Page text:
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If you’ve been reading this for a while you know I’m a big David Ogilvy fan.

But there’s someone else working at Ogilvy to this day, who I believe is a true marketing genius.

Enter Rory Sutherland.

He’s the Chairman of Ogilvy & Mather UK and the author of the brilliant book “Alchemy” (where do you think I got the name for my business?).

Anyway, I was listening to a recent interview where Rory was talking about the concept of value and how it relates to marketing and advertising.

Value is not a physical element. It’s not precisely quantifiable. And it’s subjective.

The only way for you to really understand how much your customers value your product is to put a price tag on it and see if they buy it.

Then test and iterate on it.

But it goes way deeper than this.

Here are 3 concepts that stood out from that interview:

1) Value can be created in the mind as much as in the factory.

In other words, it is as important to create perceived value (in the mind) as it is to create objective value (in the factory). Without the first one, you won’t sell. Without the second one, you’ll soon go out of business.

But the other important factor at play here, is to understand that you can actively create value in the minds of people. It’s not something that happens as a byproduct of selling something good.

You do it with good ideas generated from research and empathy, good copy and good positioning.

Ok, moving on….

2) “If it makes things feel more valuable, is it a con?”

Big controversy here.

If what you’re doing is merely increasing perceived value when in reality it’s just that, a feeling, are you messing with people’s minds?

That all depends on the soundness of your product to begin with.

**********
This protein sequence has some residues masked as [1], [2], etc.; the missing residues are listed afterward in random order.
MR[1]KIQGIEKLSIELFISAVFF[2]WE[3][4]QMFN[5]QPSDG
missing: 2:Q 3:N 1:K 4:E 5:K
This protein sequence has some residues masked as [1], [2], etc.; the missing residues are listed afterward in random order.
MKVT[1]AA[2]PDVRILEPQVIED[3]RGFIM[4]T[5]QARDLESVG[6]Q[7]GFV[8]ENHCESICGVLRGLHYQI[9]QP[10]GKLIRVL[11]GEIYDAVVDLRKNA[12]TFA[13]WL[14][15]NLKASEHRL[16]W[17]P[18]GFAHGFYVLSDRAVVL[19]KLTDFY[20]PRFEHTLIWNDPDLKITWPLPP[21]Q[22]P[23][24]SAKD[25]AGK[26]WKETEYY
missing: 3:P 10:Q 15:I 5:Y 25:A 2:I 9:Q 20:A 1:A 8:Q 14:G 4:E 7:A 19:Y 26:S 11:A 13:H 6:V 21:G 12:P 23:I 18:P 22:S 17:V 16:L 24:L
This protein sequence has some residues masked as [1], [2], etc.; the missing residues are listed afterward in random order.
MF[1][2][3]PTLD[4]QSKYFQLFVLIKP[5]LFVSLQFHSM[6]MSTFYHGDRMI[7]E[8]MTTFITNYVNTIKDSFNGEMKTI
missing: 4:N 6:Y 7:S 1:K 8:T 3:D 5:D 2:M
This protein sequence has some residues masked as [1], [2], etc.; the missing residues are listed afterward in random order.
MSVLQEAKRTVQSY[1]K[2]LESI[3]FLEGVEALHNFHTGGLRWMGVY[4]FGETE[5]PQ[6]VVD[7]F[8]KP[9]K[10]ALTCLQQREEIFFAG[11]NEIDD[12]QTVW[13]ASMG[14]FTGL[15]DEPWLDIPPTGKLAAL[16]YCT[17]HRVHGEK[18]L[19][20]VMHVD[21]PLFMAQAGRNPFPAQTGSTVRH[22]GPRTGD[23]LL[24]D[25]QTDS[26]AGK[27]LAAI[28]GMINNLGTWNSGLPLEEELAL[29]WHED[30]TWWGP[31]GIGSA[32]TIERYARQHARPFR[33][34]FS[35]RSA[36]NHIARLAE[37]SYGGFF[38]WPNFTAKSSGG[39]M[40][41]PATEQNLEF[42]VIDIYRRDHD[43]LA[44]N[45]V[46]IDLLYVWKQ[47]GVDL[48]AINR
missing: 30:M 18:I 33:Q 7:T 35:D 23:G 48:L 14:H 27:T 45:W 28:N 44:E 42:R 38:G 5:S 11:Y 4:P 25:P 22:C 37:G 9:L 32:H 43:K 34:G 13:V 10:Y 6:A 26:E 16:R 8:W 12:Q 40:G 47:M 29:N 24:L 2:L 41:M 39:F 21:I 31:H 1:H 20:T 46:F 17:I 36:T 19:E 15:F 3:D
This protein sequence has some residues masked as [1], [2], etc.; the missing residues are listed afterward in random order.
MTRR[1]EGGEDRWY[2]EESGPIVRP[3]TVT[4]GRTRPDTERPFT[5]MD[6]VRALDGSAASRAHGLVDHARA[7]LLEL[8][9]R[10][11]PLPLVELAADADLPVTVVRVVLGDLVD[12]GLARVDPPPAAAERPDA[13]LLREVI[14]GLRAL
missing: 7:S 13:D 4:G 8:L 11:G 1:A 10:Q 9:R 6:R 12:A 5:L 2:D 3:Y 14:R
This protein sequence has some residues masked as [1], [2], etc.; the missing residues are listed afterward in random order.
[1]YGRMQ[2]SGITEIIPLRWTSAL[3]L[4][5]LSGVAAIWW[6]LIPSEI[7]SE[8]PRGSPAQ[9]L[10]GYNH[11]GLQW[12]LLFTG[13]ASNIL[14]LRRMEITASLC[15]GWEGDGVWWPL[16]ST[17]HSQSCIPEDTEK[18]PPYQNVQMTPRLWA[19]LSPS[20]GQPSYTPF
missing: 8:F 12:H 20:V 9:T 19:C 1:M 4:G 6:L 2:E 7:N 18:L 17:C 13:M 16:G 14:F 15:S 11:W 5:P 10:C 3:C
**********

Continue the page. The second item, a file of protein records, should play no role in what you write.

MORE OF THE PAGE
Sure it might not be as unique or as revolutionary. But is it “good” and worth paying for?

Always ask yourself that. If you can make the decision of touching up the perceived value with that confidence, people will buy.

And finally…

3) “The worst thing you can do is creating under-appreciated value.”

On the other hand, the “build it and they will come” philosophy is unlikely to work, unless you actually have an argument for why people should buy.

There’s too much competition nowadays for anything.

You have to stand out.

And if the only way to do that is to create value in the minds of people, that’s what you gotta do.

No shame in that.

On the contrary, you should see it as a way to tell your story.

Story sells when it resonates.

Create your value in the “factory”, then make the right people appreciate it “in their minds”.

A lot of my clients do the first part very well but need help with the second.

Are you one of them? Get in touch.

brain dump?

Every week I write about what I’m learning at my copywriting/UX desk ,with fun, insightful and quirky stories.

Let’s nerd about decision making, persuasion, habits, and conversion optimization.